Sometimes the things we love horrify our children. As a new, make-it-from-scratch mama living in a town full of apple orchards, I made my babies homemade applesauce as their first foods. They spit it out then, are still equally mystified at its appeal today. Fruit puree notwithstanding, at 25 and 23, they are discerning foodies, great cooks, and sophisticated restaurant critics. Most of the time, they love what I love!
While both of them share my interest in food and cooking, Megan is the one who inherited my interest in food writing. I don’t remember who gave me my dog-eared copy of Judy Rodger’s Zuni Café Cookbook, but for many years it lived on my daughter’s bedside table. When Meg got her first apartment, I gifted her a copy.
Judy Rodgers changed the way I thought about food. She taught me about pre-seasoning meat, and encouraged me to try new combinations of flavors that have become part of my every day kitchen experience. A trip to Zuni has been on my bucket list for more than a decade, and I’m still sad that I didn’t get there while Judy was alive.
Bob and I finally got to San Francisco en route to Kauai in June. I checked the menu weeks earlier and selected: “Chicken for two roasted in the wood-fired brick oven; warm bread salad with scallions, garlic, mustard greens, dried currants, and pine nuts”. It’s a simple dish, and I worried it couldn’t possible live up to the hype. I shouldn’t have been concerned. It was one of the most memorable meals I’ve ever had. And it was super fun texting the kids to tell them about it afterwards.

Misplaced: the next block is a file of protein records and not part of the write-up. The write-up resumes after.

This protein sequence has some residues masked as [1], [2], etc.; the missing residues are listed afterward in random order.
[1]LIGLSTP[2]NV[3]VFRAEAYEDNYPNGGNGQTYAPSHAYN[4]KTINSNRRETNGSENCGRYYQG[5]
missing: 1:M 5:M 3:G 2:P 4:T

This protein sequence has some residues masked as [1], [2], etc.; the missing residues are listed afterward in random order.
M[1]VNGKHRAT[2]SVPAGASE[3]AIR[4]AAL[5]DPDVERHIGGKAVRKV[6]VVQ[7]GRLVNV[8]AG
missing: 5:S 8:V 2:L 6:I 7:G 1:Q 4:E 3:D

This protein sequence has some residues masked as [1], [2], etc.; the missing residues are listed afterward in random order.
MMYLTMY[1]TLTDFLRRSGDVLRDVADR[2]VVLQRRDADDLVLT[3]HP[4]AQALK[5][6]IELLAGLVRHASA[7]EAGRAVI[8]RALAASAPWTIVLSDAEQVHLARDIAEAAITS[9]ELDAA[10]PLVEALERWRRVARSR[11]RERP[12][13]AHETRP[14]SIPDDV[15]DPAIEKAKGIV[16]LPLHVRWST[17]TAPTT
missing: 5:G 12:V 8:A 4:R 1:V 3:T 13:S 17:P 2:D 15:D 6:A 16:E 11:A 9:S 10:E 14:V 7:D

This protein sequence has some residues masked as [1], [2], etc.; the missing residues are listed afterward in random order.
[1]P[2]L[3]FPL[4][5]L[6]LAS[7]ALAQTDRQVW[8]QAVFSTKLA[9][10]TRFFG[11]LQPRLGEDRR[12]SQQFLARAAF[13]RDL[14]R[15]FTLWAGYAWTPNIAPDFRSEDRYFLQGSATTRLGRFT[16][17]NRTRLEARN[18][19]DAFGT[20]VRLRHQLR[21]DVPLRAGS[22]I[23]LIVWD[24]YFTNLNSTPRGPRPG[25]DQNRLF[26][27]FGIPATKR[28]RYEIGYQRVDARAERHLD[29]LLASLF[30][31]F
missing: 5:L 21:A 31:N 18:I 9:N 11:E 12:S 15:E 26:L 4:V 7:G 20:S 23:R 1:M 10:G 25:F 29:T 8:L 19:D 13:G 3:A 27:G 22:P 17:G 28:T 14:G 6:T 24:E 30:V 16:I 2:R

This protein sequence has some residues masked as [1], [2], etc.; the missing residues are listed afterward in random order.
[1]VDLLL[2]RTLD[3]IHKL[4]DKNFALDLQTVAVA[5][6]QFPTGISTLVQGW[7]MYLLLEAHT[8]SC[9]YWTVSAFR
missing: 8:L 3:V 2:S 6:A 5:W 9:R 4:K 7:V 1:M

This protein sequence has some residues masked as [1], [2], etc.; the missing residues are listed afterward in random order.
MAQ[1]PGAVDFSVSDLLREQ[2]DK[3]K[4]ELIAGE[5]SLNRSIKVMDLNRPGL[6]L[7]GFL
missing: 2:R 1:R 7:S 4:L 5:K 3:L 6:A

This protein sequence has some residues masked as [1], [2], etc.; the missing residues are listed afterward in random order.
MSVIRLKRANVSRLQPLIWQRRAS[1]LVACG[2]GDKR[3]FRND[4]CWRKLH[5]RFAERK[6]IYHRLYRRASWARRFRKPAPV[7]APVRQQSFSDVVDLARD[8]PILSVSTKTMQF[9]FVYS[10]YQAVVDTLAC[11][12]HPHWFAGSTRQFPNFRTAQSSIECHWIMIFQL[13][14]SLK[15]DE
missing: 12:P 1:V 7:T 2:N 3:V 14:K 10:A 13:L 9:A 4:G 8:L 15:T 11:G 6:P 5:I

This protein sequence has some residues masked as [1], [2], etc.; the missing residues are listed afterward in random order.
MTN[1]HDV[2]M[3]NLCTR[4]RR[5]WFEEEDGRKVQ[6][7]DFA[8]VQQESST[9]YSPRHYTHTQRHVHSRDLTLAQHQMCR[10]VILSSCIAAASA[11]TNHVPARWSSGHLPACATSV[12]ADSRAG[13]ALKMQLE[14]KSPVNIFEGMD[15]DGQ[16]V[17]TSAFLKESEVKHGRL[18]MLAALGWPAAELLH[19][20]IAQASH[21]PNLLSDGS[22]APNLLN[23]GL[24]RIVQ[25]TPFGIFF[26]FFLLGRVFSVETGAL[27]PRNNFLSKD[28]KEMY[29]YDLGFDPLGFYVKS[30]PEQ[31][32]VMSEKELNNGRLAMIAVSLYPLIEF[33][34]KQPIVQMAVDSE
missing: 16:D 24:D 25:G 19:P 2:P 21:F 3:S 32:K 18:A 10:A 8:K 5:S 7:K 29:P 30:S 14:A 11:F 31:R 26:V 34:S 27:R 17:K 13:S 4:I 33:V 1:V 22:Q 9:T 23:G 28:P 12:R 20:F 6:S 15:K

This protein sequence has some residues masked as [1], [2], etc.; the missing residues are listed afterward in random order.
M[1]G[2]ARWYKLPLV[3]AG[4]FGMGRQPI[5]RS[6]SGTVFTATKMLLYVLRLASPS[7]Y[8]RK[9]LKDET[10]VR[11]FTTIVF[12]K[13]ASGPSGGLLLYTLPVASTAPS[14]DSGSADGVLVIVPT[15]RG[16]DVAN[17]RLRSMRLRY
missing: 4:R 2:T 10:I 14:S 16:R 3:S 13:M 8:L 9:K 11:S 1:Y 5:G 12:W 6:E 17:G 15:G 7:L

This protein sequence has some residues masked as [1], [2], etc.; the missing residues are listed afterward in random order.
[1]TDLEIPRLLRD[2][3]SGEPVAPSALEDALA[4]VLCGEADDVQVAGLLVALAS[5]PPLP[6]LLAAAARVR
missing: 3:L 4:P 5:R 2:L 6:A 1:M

So after we got home, I started doing my research. I reread Judy’s original recipe, Deb Perelman’s (Smitten Kitchen) version, the New York Time’s rendition, and adaptations from Food and Wine, Saveur Magazine, The Kitchen, and Serious Eats. And then I rolled up my sleeves and got to work. I’d had things pretty well figured out by the time Meg came home to cook with me.
OK, so what distinguishes my recipe? Well, everybody else seems to ignore the fact that Zuni has a wood burning oven. And that the chicken is perfumed by the smoke. I get it, it’s not easy to get that flavor in a regular oven. And this dish is decidedly roasted, not grilled or barbecued. But, since I’ve been “roasting” chicken in my gas grill for years, it was not a stretch for me to figure out how to add a little smoke and create a wood roasted chicken that way. This chicken is moist and tender inside, with well-seasoned, slightly smoky meat, and a shatteringly crisp skin. The bread salad is a symphony of textures and flavors: crisp and soft, salty, nutty, and sweet, a bite of greens, a hint of chickeny goodness.
It was so fun to make and eat this dish with my daughter. I hope you will follow our lead, grab someone you love, and make it, too. And if you have a sip of delicious wine, drink a toast to Judy Rodgers.
Zuni Inspired Wood Roasted Chicken and Bread Salad
It is important to read through this recipe at least 4 days before you plan to make this dish. You will need time for the chicken to season and to make sure you have a few special (inexpensive) items on hand.
For the Chicken:
1 3-4 lb. organic, free range chicken
2 tablespoons sea salt